Price of privatisation

India’s only state-run dredging company is going to be privatised, leaving employees worried. One employee has even taken his life

vishwas

Vishwas Dass | December 21, 2017 | New Delhi


#PSU   #DCI   #Dredging Corporation of India   #Dredging   #Visakhapatnam  
 Photos: http://dredge-india.nic.in/
Photos: http://dredge-india.nic.in/

N Venkatesh, a cheerful human resource employee of the Dredging Corporation of India (DCI), a miniratna PSU, killed himself early this month: his body was found lying next to a train track in Visakhapatnam.

Venkatesh’s brother-in-law Maheedhar told Governance Now that Venkatesh, 29, committed suicide as he was distressed about DCI’s proposed privatisation.

“When I spoke to him a week ago before his suicide, he raised concerns about privatisation. I had assured him that he would be getting at least three months to find a new job and I would help him to do so,” said Maheedhar over telephone.
“DCI’s proposed privatisation claimed his life,” he rued.

Maheedhar, cited Venkatesh’s suicide note, which blamed the centre for its decision to withdraw its 73.47 percent of shareholding in DCI that would render thousands of its employees, including him, jobless.

The suicide of a promising young man who was shouldering the responsibility of his parents, which included his father who works at a mill where he earns just Rs 4,000 a month, has brought into sharp focus India’s only state-run dredging company which is up for sale.

DCI’s proposed strategic sale is part of the government’s plan of raising Rs 72,500 crore through disinvestment of PSUs in 2017-18. Of that, Rs 15,000 crore has to come from strategic divestment. The government is hopeful of raising around Rs 1,400-1,500 crore through privatisation of DCI.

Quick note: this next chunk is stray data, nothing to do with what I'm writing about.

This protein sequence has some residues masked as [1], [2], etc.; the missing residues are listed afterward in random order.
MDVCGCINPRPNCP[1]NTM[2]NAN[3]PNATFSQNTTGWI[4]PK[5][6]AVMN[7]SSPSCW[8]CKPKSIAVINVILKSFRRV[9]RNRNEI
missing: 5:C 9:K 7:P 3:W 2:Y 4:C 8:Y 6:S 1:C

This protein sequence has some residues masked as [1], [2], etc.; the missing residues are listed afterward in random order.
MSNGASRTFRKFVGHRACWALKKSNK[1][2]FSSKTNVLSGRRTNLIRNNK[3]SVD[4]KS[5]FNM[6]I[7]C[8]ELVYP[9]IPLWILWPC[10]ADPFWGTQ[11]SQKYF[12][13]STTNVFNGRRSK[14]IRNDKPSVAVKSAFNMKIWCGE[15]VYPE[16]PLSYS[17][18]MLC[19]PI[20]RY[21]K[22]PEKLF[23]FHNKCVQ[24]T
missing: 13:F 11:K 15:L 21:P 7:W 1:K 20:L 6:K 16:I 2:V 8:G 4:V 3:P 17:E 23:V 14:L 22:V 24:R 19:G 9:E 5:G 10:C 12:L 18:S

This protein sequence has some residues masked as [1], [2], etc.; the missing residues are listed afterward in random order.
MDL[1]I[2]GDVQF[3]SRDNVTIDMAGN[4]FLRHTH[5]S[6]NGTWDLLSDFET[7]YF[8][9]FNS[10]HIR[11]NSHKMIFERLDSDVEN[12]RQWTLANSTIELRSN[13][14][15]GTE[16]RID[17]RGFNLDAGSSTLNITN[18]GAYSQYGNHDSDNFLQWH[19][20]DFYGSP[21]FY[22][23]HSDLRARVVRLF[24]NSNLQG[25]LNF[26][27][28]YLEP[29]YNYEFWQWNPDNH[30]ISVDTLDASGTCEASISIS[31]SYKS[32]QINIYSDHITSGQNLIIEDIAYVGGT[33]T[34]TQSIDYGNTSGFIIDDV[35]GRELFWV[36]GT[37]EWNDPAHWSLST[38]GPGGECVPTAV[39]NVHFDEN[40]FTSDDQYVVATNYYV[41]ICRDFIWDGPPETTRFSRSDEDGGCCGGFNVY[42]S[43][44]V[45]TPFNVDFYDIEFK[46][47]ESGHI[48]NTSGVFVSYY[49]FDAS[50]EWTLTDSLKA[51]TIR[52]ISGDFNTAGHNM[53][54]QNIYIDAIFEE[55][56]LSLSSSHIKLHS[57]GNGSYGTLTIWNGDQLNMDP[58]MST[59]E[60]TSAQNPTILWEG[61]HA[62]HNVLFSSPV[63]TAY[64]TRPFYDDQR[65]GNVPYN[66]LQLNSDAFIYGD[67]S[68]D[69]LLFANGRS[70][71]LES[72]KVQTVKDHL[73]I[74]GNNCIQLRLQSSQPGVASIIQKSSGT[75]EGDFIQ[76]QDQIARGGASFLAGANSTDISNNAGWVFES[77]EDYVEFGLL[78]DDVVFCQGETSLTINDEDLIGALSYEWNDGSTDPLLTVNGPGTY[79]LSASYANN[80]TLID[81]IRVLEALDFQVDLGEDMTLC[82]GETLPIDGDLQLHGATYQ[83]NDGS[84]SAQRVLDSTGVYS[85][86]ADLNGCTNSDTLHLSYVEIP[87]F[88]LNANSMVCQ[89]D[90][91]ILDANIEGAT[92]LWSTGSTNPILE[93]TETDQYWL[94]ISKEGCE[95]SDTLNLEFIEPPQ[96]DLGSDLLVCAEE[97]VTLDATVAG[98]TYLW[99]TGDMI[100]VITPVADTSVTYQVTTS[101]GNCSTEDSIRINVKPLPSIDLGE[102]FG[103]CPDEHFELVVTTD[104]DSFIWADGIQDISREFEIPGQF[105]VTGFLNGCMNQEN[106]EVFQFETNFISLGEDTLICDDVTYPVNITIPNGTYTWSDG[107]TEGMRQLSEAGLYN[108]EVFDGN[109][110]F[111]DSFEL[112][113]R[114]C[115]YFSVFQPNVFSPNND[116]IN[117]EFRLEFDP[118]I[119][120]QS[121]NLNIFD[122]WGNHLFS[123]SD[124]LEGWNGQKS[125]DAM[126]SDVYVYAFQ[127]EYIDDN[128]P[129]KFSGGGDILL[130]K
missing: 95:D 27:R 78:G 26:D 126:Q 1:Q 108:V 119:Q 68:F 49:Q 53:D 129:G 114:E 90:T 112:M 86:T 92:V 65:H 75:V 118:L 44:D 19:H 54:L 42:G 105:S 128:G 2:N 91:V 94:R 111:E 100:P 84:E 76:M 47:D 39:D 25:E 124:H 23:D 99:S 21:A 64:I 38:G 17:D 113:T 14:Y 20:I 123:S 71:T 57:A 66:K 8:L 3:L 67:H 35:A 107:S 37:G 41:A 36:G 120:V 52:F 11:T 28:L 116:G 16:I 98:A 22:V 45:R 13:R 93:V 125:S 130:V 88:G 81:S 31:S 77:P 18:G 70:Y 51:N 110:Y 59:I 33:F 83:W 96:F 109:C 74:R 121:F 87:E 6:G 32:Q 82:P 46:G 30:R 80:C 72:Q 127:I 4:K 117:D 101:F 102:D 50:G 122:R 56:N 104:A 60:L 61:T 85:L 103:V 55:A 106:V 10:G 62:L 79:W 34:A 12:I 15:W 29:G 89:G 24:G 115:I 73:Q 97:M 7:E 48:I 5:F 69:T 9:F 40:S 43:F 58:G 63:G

What is troubling the employees like Venkatesh is that DCI is not a loss-making public sector undertaking (PSU) yet is now part of the government’s privatisation package. It may not be delivering handsome profits, but it continues to do reasonably well since its inception in 1976.

The tension among the employees is palpable as they fear losing their jobs.

“Selling a company like DCI will compromise national security as we also deal with naval ports. Even now, ports fall back on DCI in times of crisis and when private contractors fail to complete the job. Privatisation will put national assets in grave danger,” said an office bearer of DCI Officers’ Association (DCIOA) and added that the corporation has never registered any loss since its inception.

Apart from job security, DCI employees are also worried about the fact that if a private company acquires the corporation, national security may get compromised as DCI holds strategic importance and naval establishments rely on it for dredging.